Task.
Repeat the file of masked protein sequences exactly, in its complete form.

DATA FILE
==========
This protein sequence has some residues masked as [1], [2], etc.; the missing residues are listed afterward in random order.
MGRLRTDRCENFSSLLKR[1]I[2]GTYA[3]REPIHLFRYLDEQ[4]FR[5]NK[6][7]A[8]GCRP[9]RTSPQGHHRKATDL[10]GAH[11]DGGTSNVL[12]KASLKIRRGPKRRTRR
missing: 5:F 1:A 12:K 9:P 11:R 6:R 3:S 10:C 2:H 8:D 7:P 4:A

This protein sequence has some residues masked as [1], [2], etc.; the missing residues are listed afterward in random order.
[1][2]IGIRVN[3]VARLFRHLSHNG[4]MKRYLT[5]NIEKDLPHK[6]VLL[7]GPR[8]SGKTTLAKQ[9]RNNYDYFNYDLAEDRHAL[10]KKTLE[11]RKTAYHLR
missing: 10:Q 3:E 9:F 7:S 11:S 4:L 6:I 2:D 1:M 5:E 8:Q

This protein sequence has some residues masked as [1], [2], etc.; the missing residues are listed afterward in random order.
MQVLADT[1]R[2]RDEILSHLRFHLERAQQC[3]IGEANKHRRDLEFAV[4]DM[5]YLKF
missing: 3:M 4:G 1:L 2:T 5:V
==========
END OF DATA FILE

This protein sequence has some residues masked as [1], [2], etc.; the missing residues are listed afterward in random order.
MGRLRTDRCENFSSLLKR[1]I[2]GTYA[3]REPIHLFRYLDEQ[4]FR[5]NK[6][7]A[8]GCRP[9]RTSPQGHHRKATDL[10]GAH[11]DGGTSNVL[12]KASLKIRRGPKRRTRR
missing: 5:F 1:A 12:K 9:P 11:R 6:R 3:S 10:C 2:H 8:D 7:P 4:A

This protein sequence has some residues masked as [1], [2], etc.; the missing residues are listed afterward in random order.
[1][2]IGIRVN[3]VARLFRHLSHNG[4]MKRYLT[5]NIEKDLPHK[6]VLL[7]GPR[8]SGKTTLAKQ[9]RNNYDYFNYDLAEDRHAL[10]KKTLE[11]RKTAYHLR
missing: 10:Q 3:E 9:F 7:S 11:S 4:L 6:I 2:D 1:M 5:E 8:Q

This protein sequence has some residues masked as [1], [2], etc.; the missing residues are listed afterward in random order.
MQVLADT[1]R[2]RDEILSHLRFHLERAQQC[3]IGEANKHRRDLEFAV[4]DM[5]YLKF
missing: 3:M 4:G 1:L 2:T 5:V